The Scream by Edvard Munch is amongst the most famous paintings in art history and stand out as the key highlight of this Norwegian artist's extraordinary career. This section details The Scream in greater detail and tries to explain just how and why it did indeed become so well known.
The Scream was created twice by Edvard Munch in painted versions as well as in several other different mediums. The two oil paintings are the best known and now reside in National Gallery of Norway and the Munch Museum. There were also two pastels produced. Incidentally, Skrik is Norwegian for Scream, and the painting was part of The Frieze of Life series of works which covered the themes of love, fear, death, melancholia, and anxiety. The first Scream came about in 1893 with the second oil on canvas coming in 1910. The first featured oil, tempura and pastel together on cardboard which may now be refered to as mixed media, but most in the art world only know it as an oil painting.
Much debate continues on the subject in the foreground of The Scream painting, and no clear decision has ever been made. The painting's main figure has been suggested as a possible Peruvian ethnic character that Munch had witnessed previously, whilst other inspirations have also been suggested. This mystery adds to the painting's fame and prestige and perhaps has helped it to stand out from the rest of his career. Munch once was quoted describing one experience which proved part of the inspiration for The Scream painting where he was out with friends walking in the countryside and became unsettled at the sky turned an incredible red. A quick glance at the original shows a clear comparison with this tale in which he was quoted accurately.
The Scream by Edvard Munch is an inspirational oil painting which remains very popular today. Edvard Munch's 1893 The Scream is covered in full within this website which also offers opportunities to buy reproductions of the original painting for your own home as framed or unframed art prints, giclee prints, posters and stretched canvases. Edvard Munch was a truly expressionist artist who used his style to get across more than just the object which he was painting. This expressive style has become a key art movement within European art and features some of it's most important painters over the past two centuries, which includes Edvard Munch and many of his best contributions from an extensive career.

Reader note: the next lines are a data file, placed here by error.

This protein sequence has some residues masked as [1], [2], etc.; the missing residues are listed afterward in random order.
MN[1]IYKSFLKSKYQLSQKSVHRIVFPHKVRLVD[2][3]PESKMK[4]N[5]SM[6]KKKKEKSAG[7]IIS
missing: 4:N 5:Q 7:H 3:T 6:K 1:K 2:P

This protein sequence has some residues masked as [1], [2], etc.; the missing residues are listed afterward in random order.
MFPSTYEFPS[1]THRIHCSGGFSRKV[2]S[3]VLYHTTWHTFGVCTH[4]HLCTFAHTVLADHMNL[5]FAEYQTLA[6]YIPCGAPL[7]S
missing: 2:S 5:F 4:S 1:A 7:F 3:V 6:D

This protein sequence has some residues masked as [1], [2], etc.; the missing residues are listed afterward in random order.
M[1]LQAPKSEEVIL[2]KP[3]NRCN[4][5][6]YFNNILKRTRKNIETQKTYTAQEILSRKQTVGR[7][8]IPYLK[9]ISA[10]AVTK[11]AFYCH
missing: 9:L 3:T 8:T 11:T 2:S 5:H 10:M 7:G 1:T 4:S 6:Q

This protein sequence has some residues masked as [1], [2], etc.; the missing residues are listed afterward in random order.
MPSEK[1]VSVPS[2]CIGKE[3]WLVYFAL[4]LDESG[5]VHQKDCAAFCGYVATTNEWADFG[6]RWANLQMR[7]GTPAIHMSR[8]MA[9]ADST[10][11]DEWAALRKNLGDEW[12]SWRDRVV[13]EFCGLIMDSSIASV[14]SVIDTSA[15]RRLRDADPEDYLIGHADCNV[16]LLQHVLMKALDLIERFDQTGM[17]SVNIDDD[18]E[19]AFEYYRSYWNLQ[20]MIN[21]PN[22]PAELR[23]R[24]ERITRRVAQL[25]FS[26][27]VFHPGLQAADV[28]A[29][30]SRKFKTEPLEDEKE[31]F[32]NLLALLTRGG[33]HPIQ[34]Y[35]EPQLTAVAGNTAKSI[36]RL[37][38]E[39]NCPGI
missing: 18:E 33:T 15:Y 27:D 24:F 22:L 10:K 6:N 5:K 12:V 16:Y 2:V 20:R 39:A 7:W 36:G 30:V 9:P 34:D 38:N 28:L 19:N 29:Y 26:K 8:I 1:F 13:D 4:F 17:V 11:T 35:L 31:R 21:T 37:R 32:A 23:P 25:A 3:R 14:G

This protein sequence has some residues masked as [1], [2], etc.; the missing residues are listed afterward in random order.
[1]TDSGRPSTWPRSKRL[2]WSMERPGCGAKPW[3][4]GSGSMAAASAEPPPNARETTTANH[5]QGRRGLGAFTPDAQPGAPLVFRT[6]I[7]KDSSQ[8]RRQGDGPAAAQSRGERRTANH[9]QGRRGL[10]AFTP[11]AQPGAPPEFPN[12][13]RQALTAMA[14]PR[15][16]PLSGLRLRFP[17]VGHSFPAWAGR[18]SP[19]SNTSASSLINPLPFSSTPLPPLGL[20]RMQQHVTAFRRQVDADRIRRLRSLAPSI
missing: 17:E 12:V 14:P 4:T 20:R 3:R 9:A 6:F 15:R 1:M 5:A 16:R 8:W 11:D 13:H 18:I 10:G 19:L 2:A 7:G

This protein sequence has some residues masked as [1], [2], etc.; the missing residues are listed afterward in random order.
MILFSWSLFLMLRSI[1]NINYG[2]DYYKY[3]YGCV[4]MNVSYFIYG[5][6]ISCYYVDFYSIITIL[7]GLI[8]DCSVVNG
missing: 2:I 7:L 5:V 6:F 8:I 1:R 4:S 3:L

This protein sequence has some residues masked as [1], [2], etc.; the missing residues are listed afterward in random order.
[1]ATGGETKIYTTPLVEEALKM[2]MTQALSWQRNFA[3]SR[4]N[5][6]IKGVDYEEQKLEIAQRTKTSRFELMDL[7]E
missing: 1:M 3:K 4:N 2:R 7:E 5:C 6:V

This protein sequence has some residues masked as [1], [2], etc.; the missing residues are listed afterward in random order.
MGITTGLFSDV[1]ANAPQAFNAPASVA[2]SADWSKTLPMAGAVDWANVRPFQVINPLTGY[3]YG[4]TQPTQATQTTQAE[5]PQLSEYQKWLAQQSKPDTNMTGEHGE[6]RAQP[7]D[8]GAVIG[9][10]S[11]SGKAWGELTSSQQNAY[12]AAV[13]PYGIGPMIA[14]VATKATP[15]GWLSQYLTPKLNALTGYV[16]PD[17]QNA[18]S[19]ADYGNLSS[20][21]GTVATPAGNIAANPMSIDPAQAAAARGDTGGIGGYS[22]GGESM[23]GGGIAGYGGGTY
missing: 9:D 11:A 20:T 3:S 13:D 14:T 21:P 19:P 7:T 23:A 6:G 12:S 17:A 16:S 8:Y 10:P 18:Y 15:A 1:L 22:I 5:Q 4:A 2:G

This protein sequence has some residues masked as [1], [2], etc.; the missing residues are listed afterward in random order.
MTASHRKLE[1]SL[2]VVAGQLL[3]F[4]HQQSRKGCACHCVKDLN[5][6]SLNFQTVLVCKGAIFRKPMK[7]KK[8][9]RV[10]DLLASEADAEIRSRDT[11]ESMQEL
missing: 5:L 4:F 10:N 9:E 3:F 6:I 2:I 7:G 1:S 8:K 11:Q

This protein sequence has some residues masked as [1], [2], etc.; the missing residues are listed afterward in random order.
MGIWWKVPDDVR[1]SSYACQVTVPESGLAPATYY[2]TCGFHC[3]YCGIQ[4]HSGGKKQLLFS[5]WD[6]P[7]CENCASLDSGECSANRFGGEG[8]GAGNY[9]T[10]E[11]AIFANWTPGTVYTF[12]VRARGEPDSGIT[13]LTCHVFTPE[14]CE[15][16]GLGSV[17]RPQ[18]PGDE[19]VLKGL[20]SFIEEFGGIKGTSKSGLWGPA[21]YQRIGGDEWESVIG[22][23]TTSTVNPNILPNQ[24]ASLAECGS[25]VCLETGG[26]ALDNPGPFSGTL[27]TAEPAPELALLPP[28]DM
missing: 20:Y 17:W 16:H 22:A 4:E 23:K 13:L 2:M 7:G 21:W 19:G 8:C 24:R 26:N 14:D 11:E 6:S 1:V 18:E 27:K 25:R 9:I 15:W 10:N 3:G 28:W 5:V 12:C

Those interested in Munch's career in general can visit the gallery that includes over one hundred of his other best paintings. Edvard Munch's death in 1944 led to all of his remaining oil paintings and other artworks being moved to Oslo. It was at this point that the Munch Museum at Tøyen was constructed entirely for the purpose of storing and displaying these paintings which were seen as crucial to Norwegian art. The books available on Edvard Munch now tend to concentrate massively on this specific painting because of the likelihood that those looking to read more about this artist may only be aware of The Scream at that point.
Further study into Munch quickly reveals a great selection of other paintings that also deserve recognition and are perhaps just as good in some people's eyes, but simply haven't attracted the same level of exposure. The success of Edvard Munch's Scream paintings have brought them great attention within the media thanks in part to the memorable pose which dominates the painting. One downside of this attention and exposure have been the theft of both of the two painted versions from their homes in Norwegian museums, though both were recovered and restored to their original forms. We hope you appreciate the merits of The Scream painting and take advantage of all the information available on it within this website. Why not get your own copy to add to your home? The links above offer a great selection of different paintings and reproduction options from the career of Edvard Munch though The Scream does tend to dominate Munch's career due to it's media coverage.